Former Trump Org. Exec Pleads Guilty to Tax Evasion, but It's Not the Win The Donald's Enemies Think It Is

AP Photo/Yuki Iwamura

My colleague Bonchie predicted that Trump Organization executive Allen Weisselberg would plead guilty in his tax-evasion trial in New York, and Thursday he did just that. The judge promptly sentenced him to 5 months in jail at Rikers Island and ordered him to pay nearly $2 million in fines and penalties.


Many are touting that the big news coming out of this case is that Weisselberg agreed to testify against the Trump Organization in a trial this fall. Notably, he will remain free on bail until that testimony is complete. Never Trumpers are licking their lips—but this is not the clear victory they’d hoped for because Weisselberg refused to agree to cooperate in a broader investigation into Trump. More on that in a moment. In the case this fall, meanwhile, Trump is not even a defendant. From the Associated Press:

The plea bargain also requires Weisselberg to testify truthfully as a prosecution witness when the Trump Organization goes on trial in October on related charges. The company is accused of helping Weisselberg and other executives avoid income taxes by failing to report their full compensation accurately to the government. Trump himself is not charged in the case. [Emphasis mine.]

Meaning that even if prosecutors prevail in the fall, The Donald himself won’t be shipped off to Rikers.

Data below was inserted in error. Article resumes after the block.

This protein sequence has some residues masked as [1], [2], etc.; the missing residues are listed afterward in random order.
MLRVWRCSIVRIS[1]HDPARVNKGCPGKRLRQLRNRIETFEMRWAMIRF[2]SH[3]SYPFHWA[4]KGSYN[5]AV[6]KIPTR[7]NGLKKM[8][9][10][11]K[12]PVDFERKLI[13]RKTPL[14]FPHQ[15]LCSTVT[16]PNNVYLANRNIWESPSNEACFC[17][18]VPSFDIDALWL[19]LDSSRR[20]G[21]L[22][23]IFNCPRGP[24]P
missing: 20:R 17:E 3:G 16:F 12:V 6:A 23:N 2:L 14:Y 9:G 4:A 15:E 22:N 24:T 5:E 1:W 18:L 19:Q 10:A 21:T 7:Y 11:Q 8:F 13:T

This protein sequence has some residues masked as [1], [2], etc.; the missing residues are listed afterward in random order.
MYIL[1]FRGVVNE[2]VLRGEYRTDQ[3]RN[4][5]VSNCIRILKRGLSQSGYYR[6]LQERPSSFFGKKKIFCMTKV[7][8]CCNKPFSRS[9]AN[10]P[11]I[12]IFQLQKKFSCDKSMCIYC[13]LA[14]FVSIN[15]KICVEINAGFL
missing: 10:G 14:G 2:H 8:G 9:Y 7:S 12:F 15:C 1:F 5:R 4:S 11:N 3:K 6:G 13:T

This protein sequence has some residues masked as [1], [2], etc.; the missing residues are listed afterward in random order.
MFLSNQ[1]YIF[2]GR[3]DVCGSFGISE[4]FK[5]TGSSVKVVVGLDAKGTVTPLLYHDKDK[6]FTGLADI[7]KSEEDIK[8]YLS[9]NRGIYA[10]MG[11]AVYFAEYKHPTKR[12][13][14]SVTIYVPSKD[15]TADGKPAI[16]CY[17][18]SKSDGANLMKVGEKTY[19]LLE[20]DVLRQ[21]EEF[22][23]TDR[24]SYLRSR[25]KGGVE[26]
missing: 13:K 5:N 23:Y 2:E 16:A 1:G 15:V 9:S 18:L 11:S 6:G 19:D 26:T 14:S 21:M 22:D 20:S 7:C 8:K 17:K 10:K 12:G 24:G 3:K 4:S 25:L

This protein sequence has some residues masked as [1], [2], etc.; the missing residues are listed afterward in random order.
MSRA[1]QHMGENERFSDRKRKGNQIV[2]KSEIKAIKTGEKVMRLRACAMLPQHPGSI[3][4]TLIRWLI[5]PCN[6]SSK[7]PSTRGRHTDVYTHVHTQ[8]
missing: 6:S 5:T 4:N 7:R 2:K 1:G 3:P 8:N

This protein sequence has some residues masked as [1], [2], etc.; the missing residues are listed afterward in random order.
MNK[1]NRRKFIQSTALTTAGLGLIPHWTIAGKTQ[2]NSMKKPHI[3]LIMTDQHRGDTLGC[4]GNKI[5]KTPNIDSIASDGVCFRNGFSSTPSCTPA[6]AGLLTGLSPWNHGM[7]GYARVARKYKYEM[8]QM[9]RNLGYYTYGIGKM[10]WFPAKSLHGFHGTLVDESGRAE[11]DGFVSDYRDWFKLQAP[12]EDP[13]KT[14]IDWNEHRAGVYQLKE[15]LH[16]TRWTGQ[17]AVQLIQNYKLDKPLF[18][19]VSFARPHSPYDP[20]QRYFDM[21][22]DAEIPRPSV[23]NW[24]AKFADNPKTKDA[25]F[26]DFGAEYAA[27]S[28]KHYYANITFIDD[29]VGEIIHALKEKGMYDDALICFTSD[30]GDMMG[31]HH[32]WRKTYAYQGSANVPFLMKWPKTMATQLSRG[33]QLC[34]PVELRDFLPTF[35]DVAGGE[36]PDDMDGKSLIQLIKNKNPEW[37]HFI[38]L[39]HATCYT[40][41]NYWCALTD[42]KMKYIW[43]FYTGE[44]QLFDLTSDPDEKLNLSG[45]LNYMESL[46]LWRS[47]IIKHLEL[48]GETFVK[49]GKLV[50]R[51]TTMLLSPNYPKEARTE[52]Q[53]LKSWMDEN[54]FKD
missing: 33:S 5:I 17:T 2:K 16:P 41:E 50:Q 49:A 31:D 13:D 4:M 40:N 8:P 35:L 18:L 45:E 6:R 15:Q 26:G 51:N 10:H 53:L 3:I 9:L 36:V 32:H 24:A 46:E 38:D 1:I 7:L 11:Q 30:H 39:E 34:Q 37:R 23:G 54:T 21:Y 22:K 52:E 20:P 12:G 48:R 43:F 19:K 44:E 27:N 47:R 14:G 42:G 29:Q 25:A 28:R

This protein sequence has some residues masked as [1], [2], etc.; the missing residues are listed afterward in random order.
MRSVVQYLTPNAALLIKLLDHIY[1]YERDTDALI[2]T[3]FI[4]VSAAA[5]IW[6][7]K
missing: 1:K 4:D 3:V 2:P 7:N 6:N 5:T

Weisselberg pleaded guilty to all 15 counts against him, admitting that he kept $1.7 of untaxed extras hidden and off the books. The perks included school tuition for his grandchildren, a rent-free Manhattan apartment and lease payments for his luxury car. Liberals are celebrating:


Not so fast. As I mentioned, Weisselberg will testify against the Organization, but will not cooperate with a broader investigation against Trump himself. From the New York Times:

The plea deal does not require Mr. Weisselberg to cooperate with the district attorney’s broader criminal investigation of Mr. Trump, and his admissions will not implicate the former president. His willingness to accept jail time rather than turn on Mr. Trump underscores the extent of his loyalty to a family he has served for nearly a half-century, and it helped stymie the larger effort to indict Mr. Trump. [Emphasis mine.]

Those hoping for another “the walls are closing in” moment may be surprised when the Donald escapes once again. Prosecutors may have a win here, but it’s certainly not all they hoped for as they subjected Weisselberg to intense pressure to try to get him to “flip” on Trump and basically spill every secret he knows. It’s not going to happen. Weisselberg’s lawyer Nicholas A. Gravante Jr. issued a statement Thursday:

In one of the most difficult decisions of his life, Mr. Weisselberg decided to enter a plea of guilty today to put an end to this case and the yearslong legal and personal nightmares it has caused for him and his family. Rather than risk the possibility of 15 years in prison, he has agreed to serve 100 days. We are glad to have this behind him.


Despite not achieving their goal of getting Weisselberg to flip, prosecutors still tried to paint it as a victory. Manhattan District Attorney Alvin L. Bragg, who is usually soft on crime, issued his own statement, saying that the plea  “directly implicates the Trump Organization in a wide range of criminal activity” and that “we look forward to proving our case in court against the Trump Organization.”

Prosecutors and the Justice Department have been going after Trump with everything they’ve got for years now, and they’ve got yet another victim. This one is a 75-year old retired executive not named Donald Trump. Congratulations.


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